Students without complete computer access are placed at a disadvantage in school

Chris Thelen and Stan Dodson/Staff
photo illustration

It seems everyone is online, or soon will be.


The Pew Internet & American Life Project reported that in 2005, 87 percent of Americans ages 12 to 17 were online, a 24 percent increase from 2001.

Daniel Brooks, 18, a senior at Glenn Hills High School, isn't one of them.

Because of the cost of a personal computer and Internet service, he said, his family can't afford to have an online connection at home. The disconnect turns into a disadvantage, Daniel said.

"It does hurt your schoolwork a little bit," he said. "My fingers get tired of messing around with that pencil. I know (my classmates) have a step up on me with those keyboards."

But it goes beyond just having typed papers.

His classmates can research assignments online, e-mail teachers with questions, take virtual tours, apply to colleges and universities, or browse the Web for news, study resources and information.

Daniel knows what he's missing.

"I'm at a real disadvantage, for real," he said. "It's more like eight out of 10 have the Internet. I'm not the only one without it, but the majority have it."

Nelson Ortiz, 19, has had Internet access for years. The 2006 Greenbrier High School graduate said not having the Internet "would be big."

"It would be a loss of entertainment. It would be an equivalent of no TV. I'd be (angry),'' he said.

Kimberly White, 16, a junior at the Academy of Richmond County, said she'd be at a loss.

"It would be hard. How would I do my projects?," she said. "I need it. It's very important to my schoolwork. I don't use books; I use the Internet. It's my primary source."

Taking away the Internet and computers would be akin to taking away oxygen for a lot of teens.

In January, Richmond County schools blocked access to e-mail sites such as and to comply with federal regulations for their network safety. Students who used the Internet during their free class time felt as though the rug had been pulled out from under them.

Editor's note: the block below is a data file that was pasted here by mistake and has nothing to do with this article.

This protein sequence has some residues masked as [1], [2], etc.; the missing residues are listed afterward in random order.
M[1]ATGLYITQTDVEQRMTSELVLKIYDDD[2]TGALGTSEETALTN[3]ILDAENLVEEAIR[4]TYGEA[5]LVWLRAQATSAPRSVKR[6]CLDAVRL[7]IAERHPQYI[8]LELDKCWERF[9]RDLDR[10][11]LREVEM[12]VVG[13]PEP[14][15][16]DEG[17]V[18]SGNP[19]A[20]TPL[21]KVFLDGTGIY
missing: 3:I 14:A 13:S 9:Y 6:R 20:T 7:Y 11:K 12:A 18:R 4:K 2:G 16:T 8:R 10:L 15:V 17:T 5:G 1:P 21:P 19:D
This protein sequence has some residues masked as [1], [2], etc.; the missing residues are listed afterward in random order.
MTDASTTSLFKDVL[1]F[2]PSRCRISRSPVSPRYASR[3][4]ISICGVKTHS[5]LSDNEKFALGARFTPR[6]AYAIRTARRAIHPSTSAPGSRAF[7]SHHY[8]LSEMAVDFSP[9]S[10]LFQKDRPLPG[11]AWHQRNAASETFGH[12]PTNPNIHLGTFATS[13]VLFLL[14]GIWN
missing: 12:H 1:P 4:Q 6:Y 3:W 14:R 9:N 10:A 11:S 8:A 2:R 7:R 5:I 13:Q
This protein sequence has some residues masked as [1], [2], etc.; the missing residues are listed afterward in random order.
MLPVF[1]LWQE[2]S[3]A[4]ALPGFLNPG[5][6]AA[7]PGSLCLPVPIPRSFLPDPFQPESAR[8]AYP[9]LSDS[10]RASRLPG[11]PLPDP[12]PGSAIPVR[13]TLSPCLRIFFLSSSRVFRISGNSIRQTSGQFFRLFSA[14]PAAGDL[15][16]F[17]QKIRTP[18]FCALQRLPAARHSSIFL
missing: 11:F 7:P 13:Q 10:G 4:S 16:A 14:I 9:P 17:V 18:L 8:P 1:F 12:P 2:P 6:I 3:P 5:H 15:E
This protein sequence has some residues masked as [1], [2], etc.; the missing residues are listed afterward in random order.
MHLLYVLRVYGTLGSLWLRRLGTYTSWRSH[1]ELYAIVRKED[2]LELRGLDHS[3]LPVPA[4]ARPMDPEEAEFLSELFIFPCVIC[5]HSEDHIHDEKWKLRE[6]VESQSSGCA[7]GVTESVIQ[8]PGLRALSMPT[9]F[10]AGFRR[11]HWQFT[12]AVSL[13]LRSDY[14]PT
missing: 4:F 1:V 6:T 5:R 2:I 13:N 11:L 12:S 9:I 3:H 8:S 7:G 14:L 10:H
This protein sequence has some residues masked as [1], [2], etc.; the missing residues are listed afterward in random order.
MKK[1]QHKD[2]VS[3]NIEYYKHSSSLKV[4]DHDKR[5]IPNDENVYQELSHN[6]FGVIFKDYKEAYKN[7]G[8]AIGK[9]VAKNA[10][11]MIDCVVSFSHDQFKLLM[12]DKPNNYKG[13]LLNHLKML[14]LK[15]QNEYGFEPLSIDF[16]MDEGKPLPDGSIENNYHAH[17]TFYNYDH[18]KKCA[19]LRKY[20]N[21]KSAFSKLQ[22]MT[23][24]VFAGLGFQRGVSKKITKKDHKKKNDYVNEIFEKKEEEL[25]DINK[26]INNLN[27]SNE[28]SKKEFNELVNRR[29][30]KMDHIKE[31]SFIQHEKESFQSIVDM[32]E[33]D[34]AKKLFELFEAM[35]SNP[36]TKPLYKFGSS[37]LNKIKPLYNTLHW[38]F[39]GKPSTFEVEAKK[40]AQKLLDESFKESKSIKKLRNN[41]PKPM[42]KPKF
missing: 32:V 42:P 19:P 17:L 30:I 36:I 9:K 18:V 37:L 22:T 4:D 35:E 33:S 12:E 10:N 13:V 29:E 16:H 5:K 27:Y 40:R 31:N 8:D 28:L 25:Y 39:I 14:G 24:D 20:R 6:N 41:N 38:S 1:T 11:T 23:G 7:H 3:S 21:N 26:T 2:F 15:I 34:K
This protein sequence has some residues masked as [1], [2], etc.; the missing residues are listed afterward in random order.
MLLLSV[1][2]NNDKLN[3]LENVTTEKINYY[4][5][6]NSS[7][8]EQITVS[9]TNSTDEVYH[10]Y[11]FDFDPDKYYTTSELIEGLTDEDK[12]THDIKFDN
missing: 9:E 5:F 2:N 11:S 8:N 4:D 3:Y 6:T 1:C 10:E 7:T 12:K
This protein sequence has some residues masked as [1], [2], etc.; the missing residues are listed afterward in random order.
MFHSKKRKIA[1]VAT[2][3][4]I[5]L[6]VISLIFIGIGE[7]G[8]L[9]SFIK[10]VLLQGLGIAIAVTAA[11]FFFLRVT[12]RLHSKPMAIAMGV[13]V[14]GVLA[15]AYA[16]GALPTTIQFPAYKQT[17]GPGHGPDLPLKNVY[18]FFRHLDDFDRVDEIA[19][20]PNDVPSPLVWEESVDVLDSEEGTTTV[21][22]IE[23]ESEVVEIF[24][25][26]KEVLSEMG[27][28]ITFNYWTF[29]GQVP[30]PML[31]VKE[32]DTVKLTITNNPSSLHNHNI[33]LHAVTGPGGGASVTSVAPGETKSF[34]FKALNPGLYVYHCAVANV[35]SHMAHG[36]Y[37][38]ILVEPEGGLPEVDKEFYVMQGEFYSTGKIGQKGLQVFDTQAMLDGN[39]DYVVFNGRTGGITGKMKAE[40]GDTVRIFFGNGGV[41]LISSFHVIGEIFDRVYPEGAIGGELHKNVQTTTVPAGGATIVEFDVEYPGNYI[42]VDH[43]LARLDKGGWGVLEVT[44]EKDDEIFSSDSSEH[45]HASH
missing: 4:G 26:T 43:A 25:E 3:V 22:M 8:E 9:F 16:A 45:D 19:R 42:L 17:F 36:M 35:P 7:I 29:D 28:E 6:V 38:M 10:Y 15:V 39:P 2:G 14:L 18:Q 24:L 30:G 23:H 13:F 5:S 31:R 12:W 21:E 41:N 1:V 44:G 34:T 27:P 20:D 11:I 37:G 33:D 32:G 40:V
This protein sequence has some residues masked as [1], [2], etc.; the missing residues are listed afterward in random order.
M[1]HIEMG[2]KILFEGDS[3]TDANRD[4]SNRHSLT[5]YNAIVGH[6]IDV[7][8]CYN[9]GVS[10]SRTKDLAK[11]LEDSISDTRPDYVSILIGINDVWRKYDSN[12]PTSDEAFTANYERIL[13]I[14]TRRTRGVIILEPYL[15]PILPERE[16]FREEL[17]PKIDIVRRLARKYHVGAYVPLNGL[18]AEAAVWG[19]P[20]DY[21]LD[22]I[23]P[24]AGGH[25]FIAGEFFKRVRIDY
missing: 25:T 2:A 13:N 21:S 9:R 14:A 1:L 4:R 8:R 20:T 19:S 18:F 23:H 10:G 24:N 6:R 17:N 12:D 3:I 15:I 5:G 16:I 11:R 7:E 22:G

Carol Taylor, the county's director of educational media and technology, said she had to put the policy in place because she couldn't filter outside e-mail accounts for viruses.

Some school media center specialists told Mrs. Taylor many of their students were unhappy.

"There were students who had been e-mailing their papers to themselves instead of saving them, and that sort of thing, and they couldn't do that anymore," Mrs. Taylor said. "There wasn't this big upheaval (of concern) but they had just gotten in the habit of doing things that way. They're creative though, and now they've just adapted."

Some are bringing their work in on zip drives, she said, and others have found other ways to get their daily dose of time on the Internet.

Tiffany Blake, 17, can understand the frustration teens feel when they don't have use of the Internet.

The John S. Davidson Fine Arts School senior said that if she didn't have complete access to the Web she wouldn't know how to orient herself.

"It's a good source for everything - searching for prom dresses, for anything at home," she said. "I wouldn't be comfortable with the idea of not having it."

In many respects, Tiffany is right. For some teens, the Internet has become a main source of staying connected and having fun.

With high-powered search engines, games, shopping, online messaging and social networking sites, Web opportunities seem boundless.

Pew projects that this year 55 percent of all online Americans ages 12 to 17 will use online social networking sites.

That's one thing he isn't very concerned about, Daniel said.

"I MISS OUT ON THE SCHOOLWORK aspect and research aspect, but that social interaction - I don't miss out on that," he said.

Because of his good looks and outgoing personality, Daniel said, he doesn't need Internet access to make friends or meet new people. In-person interaction works just fine, he said.

Still, he and other teens not online have to find other ways to make do in an increasingly wired and Web-based world. They can't always be face to face with college recruiters or be able to find everything they need locally.

"Usually, I get somebody who has it (the Internet) to take care of things like that for me," Daniel said. He plans to put a laptop or PC on his graduation gift list so he can get connected. "But the other people, they are lucky to have that."

Teen Board members Brandi Freeman and Larry Blue contributed to this article.

Reach Kamille Bostick at (706) 823-3223 or



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